AUDIO Cleaning Up Fukushima: A Challenge To The Core : NPR, 13 April 2011, “…….Nuclear engineers working at the Japanese plant are dealing with two problems at the same time: They are working to fully stabilize the plant’s reactors, and they are trying to control the release of radioactive material.
It could take weeks or months to stabilize the reactors. And containing and cleaning up the radioactive material could take at least 10 years, at a cost of more than $10 billion. Even though many of the details about what’s happening at the reactors are not known, experts can predict the tasks ahead for workers.
Back in 1979, nuclear engineer Lake Barrett coordinated cleanup at Pennsylvania’s Three Mile Island reactor for the Nuclear Regulatory Commission. He breaks down the cleanup challenge to the basic elements of ancient Greece. The Greeks had fire, air, water and earth. At Fukushima, it’s pretty much the same: energy, air, water and solids.
“So if you go back to the four basic principles, what the engineers are doing in Fukushima is first they have to deal with energy dissipation — that is the cooling of the decay products in the core — keep the core cool,” Barrett says……
For now, there’s a watery mess at the plant.
“In the case of Three Mile Island, we had about half a million gallons of very highly radioactive water in the basement of the containment building,” Barrett says. “It was about 10 feet deep. They’re facing the same situation in Fukushima, but they have three of these cores that have severe damage to them, so they probably have tens of millions of gallons of the same highly radioactive water that they’re dealing with.”…..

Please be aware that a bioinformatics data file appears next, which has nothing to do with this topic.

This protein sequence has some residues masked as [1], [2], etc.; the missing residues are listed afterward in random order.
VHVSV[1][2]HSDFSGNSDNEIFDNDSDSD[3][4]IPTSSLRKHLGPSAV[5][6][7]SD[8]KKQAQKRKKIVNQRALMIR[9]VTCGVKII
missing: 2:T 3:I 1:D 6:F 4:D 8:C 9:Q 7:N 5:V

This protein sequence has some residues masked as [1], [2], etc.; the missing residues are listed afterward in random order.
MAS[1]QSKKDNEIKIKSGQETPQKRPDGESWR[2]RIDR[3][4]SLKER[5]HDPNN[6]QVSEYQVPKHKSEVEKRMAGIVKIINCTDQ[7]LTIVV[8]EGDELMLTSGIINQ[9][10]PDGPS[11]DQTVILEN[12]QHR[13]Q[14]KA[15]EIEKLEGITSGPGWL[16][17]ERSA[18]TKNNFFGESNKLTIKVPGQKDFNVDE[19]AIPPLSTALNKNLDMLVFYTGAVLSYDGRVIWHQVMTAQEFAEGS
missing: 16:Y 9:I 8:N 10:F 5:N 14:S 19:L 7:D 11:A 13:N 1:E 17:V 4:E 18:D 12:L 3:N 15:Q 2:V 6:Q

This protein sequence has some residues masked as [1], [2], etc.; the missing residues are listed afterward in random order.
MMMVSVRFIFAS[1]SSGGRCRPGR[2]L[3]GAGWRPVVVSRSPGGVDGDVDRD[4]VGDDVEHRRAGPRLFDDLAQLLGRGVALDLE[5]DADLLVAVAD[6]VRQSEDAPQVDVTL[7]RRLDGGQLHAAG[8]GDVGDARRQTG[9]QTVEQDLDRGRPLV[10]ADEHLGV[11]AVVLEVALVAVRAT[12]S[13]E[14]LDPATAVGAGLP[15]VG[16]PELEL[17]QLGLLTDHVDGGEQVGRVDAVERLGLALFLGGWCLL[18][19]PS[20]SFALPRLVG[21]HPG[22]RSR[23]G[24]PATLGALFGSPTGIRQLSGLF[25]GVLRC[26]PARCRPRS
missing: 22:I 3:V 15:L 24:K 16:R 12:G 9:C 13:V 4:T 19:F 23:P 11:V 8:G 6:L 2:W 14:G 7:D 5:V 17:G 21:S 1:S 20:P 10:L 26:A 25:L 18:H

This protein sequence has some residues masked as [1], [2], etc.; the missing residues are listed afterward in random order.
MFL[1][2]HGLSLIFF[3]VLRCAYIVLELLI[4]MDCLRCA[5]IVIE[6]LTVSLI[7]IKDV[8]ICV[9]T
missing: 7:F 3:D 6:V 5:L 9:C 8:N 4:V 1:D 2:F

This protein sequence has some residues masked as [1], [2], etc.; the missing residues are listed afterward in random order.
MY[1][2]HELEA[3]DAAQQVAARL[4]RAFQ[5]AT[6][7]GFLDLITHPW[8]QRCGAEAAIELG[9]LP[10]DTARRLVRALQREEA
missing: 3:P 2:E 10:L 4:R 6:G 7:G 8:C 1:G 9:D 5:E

Once the energy, gas and water aspects of the nuclear crisis are under control, the most highly radioactive materials — the solids in the reactor cores — remain. Just getting to them is a problem……
Leo Lessard, a nuclear engineer at the French company Areva, says just getting to the cores at Fukushima Dai-ichi is going to be much more difficult than it was at Three Mile Island. For starters, the tops of two buildings have collapsed, so that debris will have to be cleared.
“A lot of that material is probably very radioactive, so there will have to be shielding and other precautions incorporated in order to protect workers who have to do some manual operations in those areas,” Lessard says….
“In that case, you have a tremendously high radiation field, as opposed to having it underwater, where the water is providing complete shielding,” Lessard says. He expects the cleanup to take more than a decade.
Barrett says to count on cleanup costing $10 billion. Engineers can break the problem down to the basics, and they know how to do each individual step — but nobody’s ever tried a nuclear cleanup on this scale before.
Cleaning Up Fukushima: A Challenge To The Core : NPR
a draft plan from Germany’s environment and economy ministries proposes to speed up the shift from nuclear power to renewable energy and increased energy efficiency.